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Australia 1954
Directed by
John Heyer
66 minutes
Rated G

Reviewed by
Bernard Hemingway
3.5 stars

The Back Of Beyond

Produced and directed by John Heyer for the Shell Film Unit, The Back of Beyond is a feature-length docu-drama that follows a typical journey made by Outback mailman Tom Kruse from Marree in South Australia to Birdsville in southwest Queensland, a journey of some 325 miles. It shows the various people Kruse meets as he traverses the famous Birdsville Track and the sorts of obstacles he faced.  The film had a great impact in its day particularly in Britain where Australia was very still much a far-off colony to which many of its populace were emigrating, contributing to and confirming theimage of Australia as a hard land barely fit for human habitation.  Kruse was appointed a Member of the Order of the British Empire (MBE) on 1 January 1955 as a result of the film.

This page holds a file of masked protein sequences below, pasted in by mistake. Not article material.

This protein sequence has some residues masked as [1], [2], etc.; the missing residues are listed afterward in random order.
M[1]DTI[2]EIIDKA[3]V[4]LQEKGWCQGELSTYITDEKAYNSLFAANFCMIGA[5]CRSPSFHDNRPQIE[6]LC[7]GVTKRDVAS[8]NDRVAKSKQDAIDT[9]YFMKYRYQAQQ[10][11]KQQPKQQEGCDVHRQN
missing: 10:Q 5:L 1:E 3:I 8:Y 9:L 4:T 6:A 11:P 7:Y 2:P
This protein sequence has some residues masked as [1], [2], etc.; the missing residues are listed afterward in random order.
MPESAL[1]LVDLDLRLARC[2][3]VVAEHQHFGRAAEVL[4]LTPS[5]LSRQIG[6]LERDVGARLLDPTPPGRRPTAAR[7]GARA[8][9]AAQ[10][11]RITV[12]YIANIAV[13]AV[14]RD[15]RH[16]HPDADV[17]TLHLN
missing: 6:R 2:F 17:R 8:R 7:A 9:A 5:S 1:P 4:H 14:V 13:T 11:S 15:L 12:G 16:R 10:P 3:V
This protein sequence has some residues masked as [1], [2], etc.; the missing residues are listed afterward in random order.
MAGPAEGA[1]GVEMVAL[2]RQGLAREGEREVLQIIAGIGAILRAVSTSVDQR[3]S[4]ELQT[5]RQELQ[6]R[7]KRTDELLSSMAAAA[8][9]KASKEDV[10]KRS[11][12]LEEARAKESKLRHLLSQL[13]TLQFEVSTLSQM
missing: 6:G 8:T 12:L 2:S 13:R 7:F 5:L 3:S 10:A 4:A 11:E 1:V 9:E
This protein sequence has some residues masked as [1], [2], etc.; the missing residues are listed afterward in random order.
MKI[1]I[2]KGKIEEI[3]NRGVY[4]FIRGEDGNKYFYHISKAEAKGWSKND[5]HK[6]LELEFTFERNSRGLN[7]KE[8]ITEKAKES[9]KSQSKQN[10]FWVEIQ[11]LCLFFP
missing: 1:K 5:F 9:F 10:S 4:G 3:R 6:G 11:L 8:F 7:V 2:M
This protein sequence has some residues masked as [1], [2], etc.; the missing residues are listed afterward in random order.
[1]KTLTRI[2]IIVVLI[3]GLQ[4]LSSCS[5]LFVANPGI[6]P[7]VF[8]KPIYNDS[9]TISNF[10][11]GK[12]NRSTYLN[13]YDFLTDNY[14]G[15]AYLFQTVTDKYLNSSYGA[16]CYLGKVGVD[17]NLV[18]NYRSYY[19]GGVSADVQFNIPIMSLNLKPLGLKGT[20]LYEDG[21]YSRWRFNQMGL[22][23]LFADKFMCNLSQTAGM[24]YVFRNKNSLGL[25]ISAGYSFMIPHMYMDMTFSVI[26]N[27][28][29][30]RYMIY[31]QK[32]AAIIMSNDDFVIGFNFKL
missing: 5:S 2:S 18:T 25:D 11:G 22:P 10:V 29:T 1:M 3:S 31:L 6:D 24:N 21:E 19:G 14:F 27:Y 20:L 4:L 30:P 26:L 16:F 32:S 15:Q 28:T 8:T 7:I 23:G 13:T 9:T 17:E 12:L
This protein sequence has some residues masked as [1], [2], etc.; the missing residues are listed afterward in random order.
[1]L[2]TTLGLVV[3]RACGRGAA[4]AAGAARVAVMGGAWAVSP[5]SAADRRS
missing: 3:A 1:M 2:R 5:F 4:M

Today the literary (the Australian poet Douglas Stewart had a considerable hand in it) and tendentious nature of the film seems more obvious than it would have in it day as it mythologises the pluck of the white settler and the terrors of the non-compliant Outback which, of course, most migrants had not seen and would never do so. 

The film, which was shot over 6 weeks in late 1952 and clearly owes much to the British school of documentary-making of Robert Flaherty, Harry Watt et al, is an accomplished effort for the time with Ross Wood’s cinematography impressing in its fluidity despite clearly difficult filming conditions. The soundtrack recorded on location could not be used due to sand damage and the whole film had to be re-voiced in post-production unfortunately using different voices which gives the film a distancing artificial quality. Despite its now-dated qualities, as a chapter in the history of White settlement of Australia, The Back of Beyond is a classic document.

Available from: Umbrella Entertainment




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